Well, unfortunately for RIM, they once again took their time getting this to consumers, and the end result is once again a whole bunch of those new features aren’t really new anymore. IPad 2 introduced the two camera system for Apple, and I believe the new Galaxy 2 tablet coming out in a few months will have it as well. A bunch of tablets are also now HD-capable, and a bunch also have HDMI ports.

    Anywho – I picked this device up today from Best Buy, and to sum it up in a sentence: classy, but expensive.

    For a more detailed review, here goes —

    1) The OS. By George, RIM finally has a decent OS!! If anyone has ever had or messed around with a Blackberry phone, one of the biggest gripes you’ll have is that the OS is just… well, crappy. OS 5 and 6 were big improvements – but they still each leave alot out (like the browser – god, does Blackberry’s browser suck at times), especially when you check out an IPhone or Android phone. The QNX is RIM’s newest OS, and I hope they move their phones over to it ASAP. Clean, snappy, and doesn’t actually use all that much memory – if you delve into the settings of the device. I will add, though – that as soon as I turned on my device, it had to update the OS. Nice RIM – already pushing out updates…. Doesn’t bode well, but we’ll see.

    2) Screen. I’ll give RIM credit, they did awesome here. The screen on the Playbook is nothing short of stellar. I played the movie Megamind (great movie) in HD on it, and it looked fantastic. Even better, hooked it up via HDMI to a projector, and it looked fantastic on the wall too. 7″ may be a little small to people – IPad’s is almost 10″, and so is Galaxy 2 (supposedly – we’ll see) – but I like the 7″ screen personally. I don’t really need a bigger screen – that’s what I have a laptop for.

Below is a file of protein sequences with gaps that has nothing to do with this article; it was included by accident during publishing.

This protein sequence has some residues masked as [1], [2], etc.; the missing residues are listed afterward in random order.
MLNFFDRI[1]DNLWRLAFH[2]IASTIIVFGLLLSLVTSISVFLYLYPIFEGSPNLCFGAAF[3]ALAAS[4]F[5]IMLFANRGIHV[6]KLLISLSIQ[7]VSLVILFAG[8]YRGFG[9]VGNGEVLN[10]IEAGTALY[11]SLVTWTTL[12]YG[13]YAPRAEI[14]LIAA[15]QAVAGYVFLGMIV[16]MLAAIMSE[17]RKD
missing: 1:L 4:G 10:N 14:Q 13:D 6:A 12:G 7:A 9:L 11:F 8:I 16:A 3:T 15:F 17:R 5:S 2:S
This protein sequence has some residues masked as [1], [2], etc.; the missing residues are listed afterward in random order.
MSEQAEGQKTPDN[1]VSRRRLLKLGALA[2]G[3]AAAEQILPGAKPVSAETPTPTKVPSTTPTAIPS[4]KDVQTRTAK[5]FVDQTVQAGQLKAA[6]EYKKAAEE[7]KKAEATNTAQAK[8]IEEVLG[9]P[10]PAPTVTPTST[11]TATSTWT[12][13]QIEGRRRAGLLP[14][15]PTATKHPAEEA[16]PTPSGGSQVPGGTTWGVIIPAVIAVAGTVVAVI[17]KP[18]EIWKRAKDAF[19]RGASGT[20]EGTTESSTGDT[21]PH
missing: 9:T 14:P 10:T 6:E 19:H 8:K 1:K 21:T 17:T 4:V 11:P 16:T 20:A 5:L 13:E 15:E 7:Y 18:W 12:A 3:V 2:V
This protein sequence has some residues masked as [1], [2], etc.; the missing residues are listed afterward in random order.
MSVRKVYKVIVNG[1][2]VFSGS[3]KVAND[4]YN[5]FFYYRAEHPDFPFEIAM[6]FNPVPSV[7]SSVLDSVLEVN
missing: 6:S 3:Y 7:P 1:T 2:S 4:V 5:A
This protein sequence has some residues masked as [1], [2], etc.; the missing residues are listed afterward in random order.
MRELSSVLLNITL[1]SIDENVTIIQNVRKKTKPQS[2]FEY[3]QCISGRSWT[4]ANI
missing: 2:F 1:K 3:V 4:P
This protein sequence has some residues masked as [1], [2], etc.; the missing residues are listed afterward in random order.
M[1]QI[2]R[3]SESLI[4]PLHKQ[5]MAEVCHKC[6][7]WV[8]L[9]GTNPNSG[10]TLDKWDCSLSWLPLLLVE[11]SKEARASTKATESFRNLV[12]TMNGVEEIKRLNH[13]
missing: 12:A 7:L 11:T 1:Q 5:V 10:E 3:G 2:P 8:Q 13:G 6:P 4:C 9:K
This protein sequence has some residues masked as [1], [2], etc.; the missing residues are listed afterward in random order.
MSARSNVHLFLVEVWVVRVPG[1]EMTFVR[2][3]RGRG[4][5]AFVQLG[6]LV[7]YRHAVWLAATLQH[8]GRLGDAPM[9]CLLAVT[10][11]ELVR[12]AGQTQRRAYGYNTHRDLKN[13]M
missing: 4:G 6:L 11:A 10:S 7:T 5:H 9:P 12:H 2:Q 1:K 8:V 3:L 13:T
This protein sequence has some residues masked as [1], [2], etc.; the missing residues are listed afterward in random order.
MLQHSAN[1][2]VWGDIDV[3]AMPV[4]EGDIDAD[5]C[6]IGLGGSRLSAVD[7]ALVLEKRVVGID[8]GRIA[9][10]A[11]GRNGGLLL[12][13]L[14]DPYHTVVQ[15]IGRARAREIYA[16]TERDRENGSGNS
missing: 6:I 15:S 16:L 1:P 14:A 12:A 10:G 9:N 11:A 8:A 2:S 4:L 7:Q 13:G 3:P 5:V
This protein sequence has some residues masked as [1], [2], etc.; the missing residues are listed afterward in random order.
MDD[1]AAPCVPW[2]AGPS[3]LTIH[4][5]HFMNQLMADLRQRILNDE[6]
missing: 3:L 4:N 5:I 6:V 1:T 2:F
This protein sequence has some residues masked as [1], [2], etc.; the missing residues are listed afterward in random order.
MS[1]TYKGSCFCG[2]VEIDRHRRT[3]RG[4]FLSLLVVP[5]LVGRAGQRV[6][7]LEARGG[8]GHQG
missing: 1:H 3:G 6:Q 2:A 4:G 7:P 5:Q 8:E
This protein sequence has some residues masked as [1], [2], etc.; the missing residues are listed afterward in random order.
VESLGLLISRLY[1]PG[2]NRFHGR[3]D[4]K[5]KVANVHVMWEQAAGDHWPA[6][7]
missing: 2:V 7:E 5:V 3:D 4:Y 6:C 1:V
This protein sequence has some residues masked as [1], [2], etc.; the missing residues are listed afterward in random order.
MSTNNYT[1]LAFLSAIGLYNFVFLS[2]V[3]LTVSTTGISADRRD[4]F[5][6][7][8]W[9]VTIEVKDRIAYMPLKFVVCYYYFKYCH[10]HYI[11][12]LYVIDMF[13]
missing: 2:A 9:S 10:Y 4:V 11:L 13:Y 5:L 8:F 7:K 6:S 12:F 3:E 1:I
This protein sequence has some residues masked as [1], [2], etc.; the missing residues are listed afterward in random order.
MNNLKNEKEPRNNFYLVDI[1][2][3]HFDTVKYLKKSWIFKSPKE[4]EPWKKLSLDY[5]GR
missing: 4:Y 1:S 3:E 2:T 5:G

3) Weight. This also might be a touchy subject – but again, I personally like a device that feels solid in my hands. The Playbook definitely fits this bill. Although it only technically weighs 1 pound, it feels much heavier. The construction seems excellent – putting pressure on various points, the device barely bends.

    4) Blackberry Bridge. Hell yeah RIM – I do NOT want to pay extra for another 3G data plan. Instead, what RIM does is by tethering your Blackberry phone to the Playbook, you can use the data plan on your phone to get the internet on your Playbook – and it works right out the box!! You don’t even need a cable – it also works via BlueTooth!! Only problem – just works with Blackberry phones. If RIM updated this to work with all phones, that would make it literally perfect.

    1) Price. Jeez, 499 for the base model – 16 GB. 64 GB rings in at 699. (These prices come from Best Buy). It’s a nice device, don’t get me wrong, but 500 bucks for the base model?? There’s a bunch of cheaper options out there. Especially with the size of the device – it’s a little hard to justify. I hope RIM fixes this problem soon, for their sake.

    2) Apps. Always seems to come back to this as well for RIM. The apps for the device – at the time of this – equal less than 100. Yeah, that’s right. With the new OS, that means that all apps have to be rewritten to be able to work with the device – and be able to handle the bigger screen. I believe the IPad has over 25,000 apps specifically made for it, and the Galaxy and XOOM both use Android – and have its market to work with. Clearly RIM has an uphill battle here. Hopefully RIM supporting Flash on the Playbook will help the apps roll in, but I wouldn’t hold my breath…

    3) No e-mail support. As of right now – the Playbook does not work with BES servers. That means no enterprise e-mail support, or ability to control the device via IT policies. You must be joking RIM. Seamless e-mail support is the main reason people get Blackberries, and you can’t make the Playbook to support this?? Fail….

    There’s a couple other things too I can think of – for both categories – but these delve deeper into the enterprise features of the devices, so if you’re interested, leave me a comment and I’ll reply

    The Blackberry Playbook is definitely a good entry for RIM – worthy of giving some of the other tablets a run for their money. RIM has of late been really lagging behind when it comes to keeping up with the tech of the day, but with the Playbook, they’ve finally stepped up to the plate. As for hitting a home run – ehhh, I’ve give them a double…